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Echocardiographic Assessment of Mitral Valve Insufficiency in Dogs

K. Revathi N. Madhavan Unny Usha Narayana Pillai S. Ajithkumar R. Uma R. B. Vishnurahav
Vol 9(11), 217-221
DOI- http://dx.doi.org/10.5455/ijlr.20190826014335

The study was carried out to assess the echocardiographic parameters in dogs with mitral valve insufficiency. Dogs presented to University Veterinary Hospital, Kokkalai and Teaching Veterinary Clinical Complex, Mannuthy with cardiac ailments were screened and eighteen dogs with confirmed mitral valve insufficiency were selected for the study. B -mode, M –mode, colour flow and pulsed wave Doppler examinations were done and compared with that of apparently healthy animals. The left atrium to aorta ratio, ejection fraction, fractional shortening and E point to septal separation values of diseased animals were 1.96±0.14, 59.33±3.60 per cent, 31.83±2.51 per cent and 5.36±0.50 mm respectively.


Keywords : Dog Echocardiography Mitral Valve

Mitral valve insufficiency is the most common cause of heart failure in dogs. The disease is more prevalent in small breeds. and certain breeds like Cavalier King Charles Spaniels and Dachshunds are genetically inherent to this condition (Lewis et al., 2011). Among various diagnostic procedures, echocardiography is considered as the definitive diagnostic tool for diagnosis of mitral insufficiency. According to Thomas (1984), systematic and standardized two-dimensional echocardiographic examination can be used to evaluate canine cardiac anatomy. The transducer locations that provides consistent images in two-dimensional echocardiography are right parasternal, left cranial parasternal and left apical parasternal locations (Thomas et al., 1993). Left atrial enlargement and left atrial- aorta root ratio >1.7 are indicative of degree of severity and chronic nature of mitral valve degeneration (Borgarelli et al., 2008). Fractional shortening and ejection fraction are often increased in dogs with severe mitral regurgitation (Bonagura and Schober, 2009). Doppler colour flow imaging is broadly used to diagnose and quantify mitral regurgitation in dogs with chronic mitral valve disease (Suh et al., 2016). Pulsed Doppler echocardiography is an accurate and noninvasive technique used to detect disturbed or turbulent flow diagnostic of mitral and aortic regurgitation (Quinones et al., 1980).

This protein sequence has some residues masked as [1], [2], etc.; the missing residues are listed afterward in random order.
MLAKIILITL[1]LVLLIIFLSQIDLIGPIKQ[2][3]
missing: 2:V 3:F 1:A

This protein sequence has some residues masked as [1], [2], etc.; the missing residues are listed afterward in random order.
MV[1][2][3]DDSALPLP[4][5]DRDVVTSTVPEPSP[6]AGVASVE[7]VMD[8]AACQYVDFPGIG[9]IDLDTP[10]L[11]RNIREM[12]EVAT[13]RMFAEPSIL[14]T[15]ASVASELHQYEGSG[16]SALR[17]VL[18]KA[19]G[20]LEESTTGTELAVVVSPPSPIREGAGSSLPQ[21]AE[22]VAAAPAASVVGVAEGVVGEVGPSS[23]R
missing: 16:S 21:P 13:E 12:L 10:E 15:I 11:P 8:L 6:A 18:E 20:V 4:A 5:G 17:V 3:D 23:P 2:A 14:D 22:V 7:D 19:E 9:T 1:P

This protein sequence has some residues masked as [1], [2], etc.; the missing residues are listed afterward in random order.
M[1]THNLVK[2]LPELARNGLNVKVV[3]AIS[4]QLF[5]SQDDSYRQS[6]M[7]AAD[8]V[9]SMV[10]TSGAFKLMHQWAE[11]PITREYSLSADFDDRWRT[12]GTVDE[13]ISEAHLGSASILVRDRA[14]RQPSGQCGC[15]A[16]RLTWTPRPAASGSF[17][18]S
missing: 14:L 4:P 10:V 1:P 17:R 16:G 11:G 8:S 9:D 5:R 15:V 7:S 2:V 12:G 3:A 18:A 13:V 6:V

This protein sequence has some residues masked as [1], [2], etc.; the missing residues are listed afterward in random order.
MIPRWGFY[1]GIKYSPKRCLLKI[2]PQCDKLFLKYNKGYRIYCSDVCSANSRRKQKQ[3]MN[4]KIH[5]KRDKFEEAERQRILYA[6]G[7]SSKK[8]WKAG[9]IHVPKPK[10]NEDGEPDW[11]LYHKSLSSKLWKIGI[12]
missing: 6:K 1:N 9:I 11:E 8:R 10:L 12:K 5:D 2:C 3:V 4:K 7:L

Materials and Methods

Dogs brought to the University Veterinary Hospital, Kokkalai and Teaching Veterinary Clinical Complex, Mannuthy were screened for the study.  Based on the detailed clinical examination, electrocardiographic, radiographic and echocardiographic studies, mitral valve insufficiency was confirmed. Six apparently healthy adult dogs were taken as control group.

Clinical Examination

Detailed history and results of clinical examination of 18 selected dogs were recorded, giving special attention to the cardiovascular system.

Echocardiography

Echocardiographic examination was performed using Esaote My Lab 30 vet Gold ultra sound scanner with multi frequency cardiac probe. M- Mode, 2D, Colour Flow Doppler and Pulsed Wave Doppler examinations were performed. 2D and M-mode echocardiograms were recorded and analyzed in accordance with the recommendation of the American Society of Echocardiography (Thomas et al., 1993).

Results and Discussion

B- Mode Echocardiographic Assessment

Cardiac and valvular anatomical evaluation was done in all cases. Eight animals of the 18 had thick, irregular and club shaped enlargement of mitral valve (Fig. 1). Severe enlargement of left atrium (Fig. 2) was recorded in four cases. Microscopic structural derangements and macroscopic alterations of the valve leaflets results in incomplete closure. The affected mitral valves appear thick and nodular (Pomerance and Whitney, 1970). Lesions start as isolated nodules and gradually progresses to involve larger areas of leaflets and chordae tendinae. The incomplete closure of valves causes mitral regurgitation and subsequent enlargement of left atrium.

 

 

Fig. 1: Club shaped enlargement of leaflet tip – Right parasternal long axis view.

LA -Left atrium, MV- Mitral valve, LV – Left Ventricle, RA – Right Atrium, TV- Tricuspid Valve, RV – Right Ventricle

Fig. 2:  Enlarged left atrium- Left parasternal apical four chamber view.

LA -Left atrium, MV- Mitral valve, LV – Left Ventricle, RA – Right Atrium, TV- Tricuspid Valve, RV – Right Ventricle

Left Atrial to Aorta Root Ratio (LA/Ao)

Variations were recorded in the LA/Ao of diseased and healthy animals (Table 1). Left atrial to aorta root ratio of diseased animals was significantly high (p≤0.05) when compared to that of healthy animals (Fig. 3). Left atrial to aorta root ratio assessed from right parasternal long axis view is a commonly used and reliable indicator to confirm the left atrial enlargement (Rishiniw and Erb, 2000). Haemodynamically significant mitral regurgitation causes volume overload which is first indicated by left atrial enlargement.